Sunday, February 28, 2010

Together and Alone at the New York Public Library

by Drew Martin

There is a show of drawings from the beginning of March to the end of April at the Hudson Park branch of the New York Public Library that I feel quite close to...particularly because it is my show. It is called TogetherAlone and is a collection of forty, black and white, inked drawings, which explore the overlapping feelings of unity and solitude.

This theme extends from the microcosms of the 'line beings' to my relationship with these contemplative drawings…and even further, to the inter/inner-action of the viewer with the pictures. The drawings were made in two very different places over twelve years apart: Prague and Usti nad Labem in the Czech Republic (1995-1996) and Ridgewood, New Jersey and New York City (2008-2009).

I hung the show too hastily (in an hour) and it would work better in a more intimate and less distracting setting but what I really like about the space is that most of the newer drawings were actually drawn in that very room. I have been in that neighborhood for ten years and had sought out every cafe and restaurant within a fifteen minute walk where I could draw but there was always something that distracted me. Finally I tried out this backroom at the Hudson Park Library on Leroy Street in the Village, which had been right under my nose all these years. It was perfect: plenty of light, no computers, big wooden tables and no one nosily looking over my shoulder or rushing me. The room is often a haven for homeless locals: still souls with unhurried lives. Sometimes I would sit down between them as they slept.

One man who smelled of alcohol in the room inspired a drawing in the show of a man sitting down, holding a wine bottle, while he is stuck inside a bottle, like a model ship. The gimmick of the ship-in-a-bottle is the question of how the ship technically got inside, but in my drawing, the encasing bottle is obviously a metaphor for his own entrapping actions.

Some of the best drawings are from fifteen years ago: they do not represent for me a more insightful or prolific time but a lonelier time, when I had the isolation needed for this kind of work. Developing this show (and book, which goes along with it) required the presence of all the versions of me in the arts, the artist, the writer and the editor/curator. There is also my role as a father/parent that comes in to play: thinking what is to be left for my children to see, and for that matter, what needed to be destroyed.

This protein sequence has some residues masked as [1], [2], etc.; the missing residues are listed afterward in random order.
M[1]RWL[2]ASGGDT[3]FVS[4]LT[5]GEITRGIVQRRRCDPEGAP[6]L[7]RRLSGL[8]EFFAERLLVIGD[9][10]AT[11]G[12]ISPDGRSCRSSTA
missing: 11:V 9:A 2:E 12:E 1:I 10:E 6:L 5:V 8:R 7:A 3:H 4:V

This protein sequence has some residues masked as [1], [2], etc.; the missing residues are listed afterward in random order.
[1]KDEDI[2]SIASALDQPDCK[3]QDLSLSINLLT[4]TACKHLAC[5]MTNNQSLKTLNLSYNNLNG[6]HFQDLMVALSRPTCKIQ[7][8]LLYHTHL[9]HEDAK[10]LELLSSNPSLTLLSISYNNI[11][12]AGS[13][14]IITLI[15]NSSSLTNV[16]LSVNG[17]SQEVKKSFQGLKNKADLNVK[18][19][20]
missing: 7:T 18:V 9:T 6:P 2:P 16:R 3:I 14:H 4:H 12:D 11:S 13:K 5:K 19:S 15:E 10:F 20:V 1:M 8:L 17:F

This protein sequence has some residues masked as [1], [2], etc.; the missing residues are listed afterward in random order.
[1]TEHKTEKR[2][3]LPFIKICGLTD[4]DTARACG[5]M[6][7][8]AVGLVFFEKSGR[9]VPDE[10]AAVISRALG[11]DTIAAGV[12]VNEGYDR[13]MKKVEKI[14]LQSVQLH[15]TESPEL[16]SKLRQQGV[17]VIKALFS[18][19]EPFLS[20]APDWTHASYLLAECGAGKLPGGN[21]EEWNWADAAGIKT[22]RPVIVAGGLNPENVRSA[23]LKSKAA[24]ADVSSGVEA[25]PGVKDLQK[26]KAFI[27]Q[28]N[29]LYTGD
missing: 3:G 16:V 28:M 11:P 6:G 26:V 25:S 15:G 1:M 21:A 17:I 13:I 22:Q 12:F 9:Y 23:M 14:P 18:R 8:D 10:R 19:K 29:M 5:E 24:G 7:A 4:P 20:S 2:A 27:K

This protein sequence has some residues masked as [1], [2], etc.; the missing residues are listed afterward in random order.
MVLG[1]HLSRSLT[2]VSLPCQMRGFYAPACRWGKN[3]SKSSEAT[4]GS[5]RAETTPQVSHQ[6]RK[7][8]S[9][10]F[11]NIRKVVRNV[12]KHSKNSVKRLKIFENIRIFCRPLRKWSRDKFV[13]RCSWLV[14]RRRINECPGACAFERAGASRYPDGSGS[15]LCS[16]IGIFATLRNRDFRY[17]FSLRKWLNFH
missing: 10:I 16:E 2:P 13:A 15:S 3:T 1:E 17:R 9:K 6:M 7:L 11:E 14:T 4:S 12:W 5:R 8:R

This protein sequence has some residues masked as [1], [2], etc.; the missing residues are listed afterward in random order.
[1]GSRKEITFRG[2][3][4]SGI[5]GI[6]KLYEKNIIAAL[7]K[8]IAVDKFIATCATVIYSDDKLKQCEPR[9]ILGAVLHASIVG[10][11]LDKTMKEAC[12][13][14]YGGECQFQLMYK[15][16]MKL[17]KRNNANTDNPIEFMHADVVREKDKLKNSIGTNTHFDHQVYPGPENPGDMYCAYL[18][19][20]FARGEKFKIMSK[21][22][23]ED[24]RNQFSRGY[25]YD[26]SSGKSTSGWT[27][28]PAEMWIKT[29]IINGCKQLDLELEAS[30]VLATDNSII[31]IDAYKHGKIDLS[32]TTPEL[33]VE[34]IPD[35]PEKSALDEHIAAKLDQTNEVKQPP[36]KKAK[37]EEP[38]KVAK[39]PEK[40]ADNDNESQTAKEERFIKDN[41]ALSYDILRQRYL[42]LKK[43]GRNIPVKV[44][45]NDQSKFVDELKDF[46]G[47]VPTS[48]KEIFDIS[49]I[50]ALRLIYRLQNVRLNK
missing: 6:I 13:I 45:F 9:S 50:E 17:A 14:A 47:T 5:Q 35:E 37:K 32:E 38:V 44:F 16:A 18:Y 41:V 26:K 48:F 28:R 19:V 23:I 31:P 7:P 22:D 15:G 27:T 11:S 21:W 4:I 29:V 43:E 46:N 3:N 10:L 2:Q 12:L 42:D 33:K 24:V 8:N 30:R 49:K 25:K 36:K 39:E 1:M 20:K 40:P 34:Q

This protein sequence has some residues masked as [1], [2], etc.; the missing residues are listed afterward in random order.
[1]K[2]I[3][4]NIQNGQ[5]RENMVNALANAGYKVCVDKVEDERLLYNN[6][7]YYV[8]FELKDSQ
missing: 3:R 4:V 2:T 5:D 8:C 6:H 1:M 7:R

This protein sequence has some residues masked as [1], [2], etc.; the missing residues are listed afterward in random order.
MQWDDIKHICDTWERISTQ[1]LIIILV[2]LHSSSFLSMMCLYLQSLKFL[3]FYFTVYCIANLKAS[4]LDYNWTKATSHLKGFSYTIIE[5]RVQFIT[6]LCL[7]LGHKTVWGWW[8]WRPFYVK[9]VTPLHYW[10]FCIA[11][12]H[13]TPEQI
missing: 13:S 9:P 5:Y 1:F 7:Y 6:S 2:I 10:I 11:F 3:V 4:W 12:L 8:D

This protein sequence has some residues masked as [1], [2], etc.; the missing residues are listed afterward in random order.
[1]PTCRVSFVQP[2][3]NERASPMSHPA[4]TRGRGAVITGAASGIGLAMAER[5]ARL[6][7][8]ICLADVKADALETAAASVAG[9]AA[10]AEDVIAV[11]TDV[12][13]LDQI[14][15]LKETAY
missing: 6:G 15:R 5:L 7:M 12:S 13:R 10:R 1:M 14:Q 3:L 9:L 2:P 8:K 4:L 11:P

I think it is important to not relegate the arts to a spectator event but to create and show what one does at whatever level possible. Not only does such engagement increase one's appreciation for the production of art and the role of artists, but it really opens one's eyes to a more practical side of working towards a body of work and showing it to the public.

Hudson Park Library

66 Leroy Street (& Seventh Ave. South)
New York, NY 10014-3929

Monday 10:00 AM - 6:00 PM
Tuesday 12:00 PM - 8:00 PM
Wednesday 10:00 AM - 6:00 PM
Thursday 12:00 PM - 8:00 PM
Friday 1:00 PM - 5:00 PM
Saturday 1:00 PM - 5:00 PM

Two of four panels with the framed drawings.

to read the NYPL review by John Flood, click here >>>

Sunday, February 21, 2010

A Unique Perspective

by Drew Martin

I might as well designate February as Walter De Maria Month since his name has been in the past two posts. The shortest month for this artist with some of the longest projects, in length and installment. Although De Maria's work has been used in previous postings as an excuse to mention a couple made in art heaven and to introduce the Nazca (Nasca) Lines of Peru, I would be negligent to reduce him to that. Hands down, De Maria is "deepest" artist...ever...pun intended. His Vertical Earth Kilometer (1977) in front of the Kunsthalle Fridericianum in Friedrichsplatz Park, Kassel, Germany is arguably the boldest, no-nonsense conceptual artwork yet to be created.

The Vertical Earth Kilometer is a one-kilometer-long solid brass rod, which was slipped into a drilled hole, one kilometer into earth and layers of rock. The two-inch-in-diameter rod ends flush to the surface of a red square sandstone plate so all that you can actually see is something that resembles a large brass coin. De Maria's Nazca-like earth lines are more than simply a nod to geoglyphs from the past. They are more about exploring what art could be; defining space in a radically different way.